Serrano et al.'s disparity filter algorithm for directed networks

The disparity filter algorithm by Serrano et al. is a network reduction technique to identify the ‘backbone’ of a weighted network. This note explains how to implement the algorithm in full, based on existing implementations and on Serrano et al.'s paper.


The disparity filter algorithm operates like a statistical significance test for the weighted edges of a network: given a distribution of edge weights, the algorithm singles out those forming the ‘backbone’ of the network, using the equivalent of a statistical significance threshold to identify them.

The algorithm has its own Wikipedia entry, which lists a few alternative techniques to reduce a graph, including the most obvious one: setting an edge weight threshold, and clipping all edges weighted below it. What the algorithm adds to that operation is a null model to accept or reject edges based on the distribution of their weights, as opposed to a static value.


The disparity filter algorithm has been implemented in Python as well as in R. Both implementations are coded in quasi-identical fashion (although the Python one runs much quicker), but as far as I can tell, both implementations ~~are~~ were for undirected networks only (see update).

Let's recode the algorithm using as little R code as possible, while adding support for directed networks at the same time. Taking directedness into account means that there are two scenarios to cover:

  1. If the input graph is undirected, a single run of the algorithm on a symmetrized version of the graph will be enough to model all edges.
  2. If the input graph is directed, two runs of the algorithm are necessary to model the ingoing and outgoing edges. In that scenario, the end result is the combination of both runs.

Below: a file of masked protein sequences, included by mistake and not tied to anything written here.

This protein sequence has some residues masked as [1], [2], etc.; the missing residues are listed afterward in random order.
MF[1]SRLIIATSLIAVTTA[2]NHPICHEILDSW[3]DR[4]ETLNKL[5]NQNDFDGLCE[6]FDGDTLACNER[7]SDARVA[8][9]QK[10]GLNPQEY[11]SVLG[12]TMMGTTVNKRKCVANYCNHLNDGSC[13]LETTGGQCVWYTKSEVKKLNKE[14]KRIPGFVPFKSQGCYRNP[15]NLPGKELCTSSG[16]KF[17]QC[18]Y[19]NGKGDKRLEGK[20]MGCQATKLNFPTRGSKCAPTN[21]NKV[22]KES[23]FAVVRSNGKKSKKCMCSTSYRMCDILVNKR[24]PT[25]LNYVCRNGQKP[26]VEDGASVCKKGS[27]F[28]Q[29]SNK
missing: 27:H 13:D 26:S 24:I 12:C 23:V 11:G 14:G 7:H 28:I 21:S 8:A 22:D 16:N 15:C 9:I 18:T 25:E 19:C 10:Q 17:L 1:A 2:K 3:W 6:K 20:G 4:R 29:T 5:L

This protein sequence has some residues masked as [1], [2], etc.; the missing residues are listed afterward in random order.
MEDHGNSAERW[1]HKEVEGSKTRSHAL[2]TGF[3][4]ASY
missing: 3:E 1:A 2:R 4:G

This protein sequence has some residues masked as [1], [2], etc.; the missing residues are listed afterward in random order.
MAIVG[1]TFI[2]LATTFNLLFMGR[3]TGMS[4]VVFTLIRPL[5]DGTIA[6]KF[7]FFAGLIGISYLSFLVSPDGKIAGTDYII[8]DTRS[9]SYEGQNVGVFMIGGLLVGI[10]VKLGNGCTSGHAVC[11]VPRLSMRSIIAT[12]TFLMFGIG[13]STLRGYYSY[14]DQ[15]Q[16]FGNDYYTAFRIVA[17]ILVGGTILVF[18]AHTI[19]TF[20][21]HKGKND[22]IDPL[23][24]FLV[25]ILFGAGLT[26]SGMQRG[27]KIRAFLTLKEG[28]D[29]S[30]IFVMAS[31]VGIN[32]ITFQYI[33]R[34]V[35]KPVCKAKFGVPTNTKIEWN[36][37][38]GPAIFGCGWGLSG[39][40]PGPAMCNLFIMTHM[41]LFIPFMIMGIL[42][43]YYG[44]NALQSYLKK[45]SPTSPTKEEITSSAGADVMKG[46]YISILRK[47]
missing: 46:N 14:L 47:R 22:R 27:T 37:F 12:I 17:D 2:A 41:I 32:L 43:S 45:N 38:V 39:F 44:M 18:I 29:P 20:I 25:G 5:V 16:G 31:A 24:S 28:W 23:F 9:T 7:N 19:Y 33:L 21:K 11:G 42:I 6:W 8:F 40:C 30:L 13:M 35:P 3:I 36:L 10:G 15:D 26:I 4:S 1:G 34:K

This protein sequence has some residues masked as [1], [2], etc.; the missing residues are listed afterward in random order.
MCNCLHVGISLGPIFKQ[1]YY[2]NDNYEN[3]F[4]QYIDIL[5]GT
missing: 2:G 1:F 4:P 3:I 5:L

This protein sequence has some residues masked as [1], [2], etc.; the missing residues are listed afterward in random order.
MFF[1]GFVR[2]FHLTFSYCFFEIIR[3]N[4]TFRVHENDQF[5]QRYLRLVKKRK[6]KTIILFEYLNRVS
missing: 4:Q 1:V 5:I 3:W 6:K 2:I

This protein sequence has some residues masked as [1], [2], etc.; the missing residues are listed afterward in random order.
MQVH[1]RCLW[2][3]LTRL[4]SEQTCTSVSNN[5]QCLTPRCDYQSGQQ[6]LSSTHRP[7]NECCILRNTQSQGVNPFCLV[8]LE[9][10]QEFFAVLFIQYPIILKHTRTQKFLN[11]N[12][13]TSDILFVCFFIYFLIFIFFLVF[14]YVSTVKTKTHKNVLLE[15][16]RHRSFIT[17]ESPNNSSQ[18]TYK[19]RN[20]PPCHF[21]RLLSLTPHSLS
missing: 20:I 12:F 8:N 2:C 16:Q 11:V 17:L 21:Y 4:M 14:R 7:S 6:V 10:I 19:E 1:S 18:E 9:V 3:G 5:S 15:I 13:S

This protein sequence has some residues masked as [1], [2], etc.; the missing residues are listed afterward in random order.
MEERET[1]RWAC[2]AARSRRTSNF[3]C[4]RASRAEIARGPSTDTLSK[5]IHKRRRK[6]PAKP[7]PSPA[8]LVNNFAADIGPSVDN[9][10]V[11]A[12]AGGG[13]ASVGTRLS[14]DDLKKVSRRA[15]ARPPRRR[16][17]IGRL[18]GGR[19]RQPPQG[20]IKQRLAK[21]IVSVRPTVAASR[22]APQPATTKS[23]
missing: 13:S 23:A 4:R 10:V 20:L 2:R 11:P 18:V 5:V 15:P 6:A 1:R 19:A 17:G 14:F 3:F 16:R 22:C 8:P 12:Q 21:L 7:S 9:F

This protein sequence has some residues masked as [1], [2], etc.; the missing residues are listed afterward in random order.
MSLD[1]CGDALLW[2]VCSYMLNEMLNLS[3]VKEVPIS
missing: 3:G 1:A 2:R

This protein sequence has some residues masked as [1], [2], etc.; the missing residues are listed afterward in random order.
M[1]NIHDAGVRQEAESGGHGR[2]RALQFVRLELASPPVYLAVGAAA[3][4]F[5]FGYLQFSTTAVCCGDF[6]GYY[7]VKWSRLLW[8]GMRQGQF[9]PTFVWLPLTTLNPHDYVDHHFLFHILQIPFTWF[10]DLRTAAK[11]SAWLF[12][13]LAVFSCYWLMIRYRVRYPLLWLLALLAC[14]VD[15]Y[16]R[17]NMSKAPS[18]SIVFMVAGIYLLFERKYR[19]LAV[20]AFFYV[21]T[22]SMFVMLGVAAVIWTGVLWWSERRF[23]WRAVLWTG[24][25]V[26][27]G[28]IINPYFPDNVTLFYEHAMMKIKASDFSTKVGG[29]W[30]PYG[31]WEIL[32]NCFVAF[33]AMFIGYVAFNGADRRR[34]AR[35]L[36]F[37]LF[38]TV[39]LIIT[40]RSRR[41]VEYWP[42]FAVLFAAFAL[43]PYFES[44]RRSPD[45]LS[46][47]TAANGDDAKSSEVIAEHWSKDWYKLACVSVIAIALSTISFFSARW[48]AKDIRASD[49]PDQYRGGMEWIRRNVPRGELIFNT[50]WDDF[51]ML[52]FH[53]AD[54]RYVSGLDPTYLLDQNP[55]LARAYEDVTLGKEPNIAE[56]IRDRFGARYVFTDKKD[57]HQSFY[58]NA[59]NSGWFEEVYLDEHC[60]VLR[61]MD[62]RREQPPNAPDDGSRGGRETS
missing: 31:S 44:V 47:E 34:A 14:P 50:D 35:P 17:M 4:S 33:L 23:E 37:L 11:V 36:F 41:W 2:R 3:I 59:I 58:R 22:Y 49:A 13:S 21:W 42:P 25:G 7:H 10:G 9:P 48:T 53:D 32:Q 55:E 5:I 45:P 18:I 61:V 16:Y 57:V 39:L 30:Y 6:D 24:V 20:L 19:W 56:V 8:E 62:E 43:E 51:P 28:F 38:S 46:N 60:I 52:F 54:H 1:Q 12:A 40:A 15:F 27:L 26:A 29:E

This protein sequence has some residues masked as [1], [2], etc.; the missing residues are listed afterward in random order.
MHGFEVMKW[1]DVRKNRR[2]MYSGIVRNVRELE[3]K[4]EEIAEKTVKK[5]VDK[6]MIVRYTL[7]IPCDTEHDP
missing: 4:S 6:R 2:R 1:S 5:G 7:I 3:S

We handle both scenarios through the backbone function below, which takes a network object of class igraph as input, and determines how the disparity filter algorithm should be run on it:

The disparity_filter function itself needs to perform three operations:

  1. Get the degree, in-degree or out-degree distribution of the graph, and get the edge list of the graph. For undirected networks, symmetrize the list so that the algorithm runs twice on each edge.
  2. For every graph node of degree, in-degree or out-degree superior to 1, compute the sum of the edge weights of its ego network.
  3. For every edge featured in that ego network, test its weight against a null model, and store it if it survives that test.

Note: the reason for running the filter twice on each edge of an undirected network is because we need one run to test the edge between nodes i and j using the sum of edge weights in the ego network of node i, and another run to test the same edge using the sum of weights in the ego network of node j.

Since the igraph package makes all network operations mentioned above trivial, all we really need is a nested loop structure to cover steps (2) and (3), along with the code to test the edges, i.e. to generate their alpha-value:

The part of the code that is commented out is how the p-value of the null model should be computed according to the paper. The quicker way to reach that value, which comes from this email, is a very close approximation of it.

Here's the code from this note as a single Gist, which Alessandro Bessi – who wrote the disparityfilter package – and myself have submitted as a possible addition to the igraph package.

Update (December 8, 2015): the code did not make it to igraph and has been published as version 2.1.0 of the disparityfilter package instead. The package can be installed from GitHub and should become available from CRAN in the near future.

Update (April 19, 2016): version 2.2.3 of the package is now available from CRAN.

  • First published on October 2nd, 2015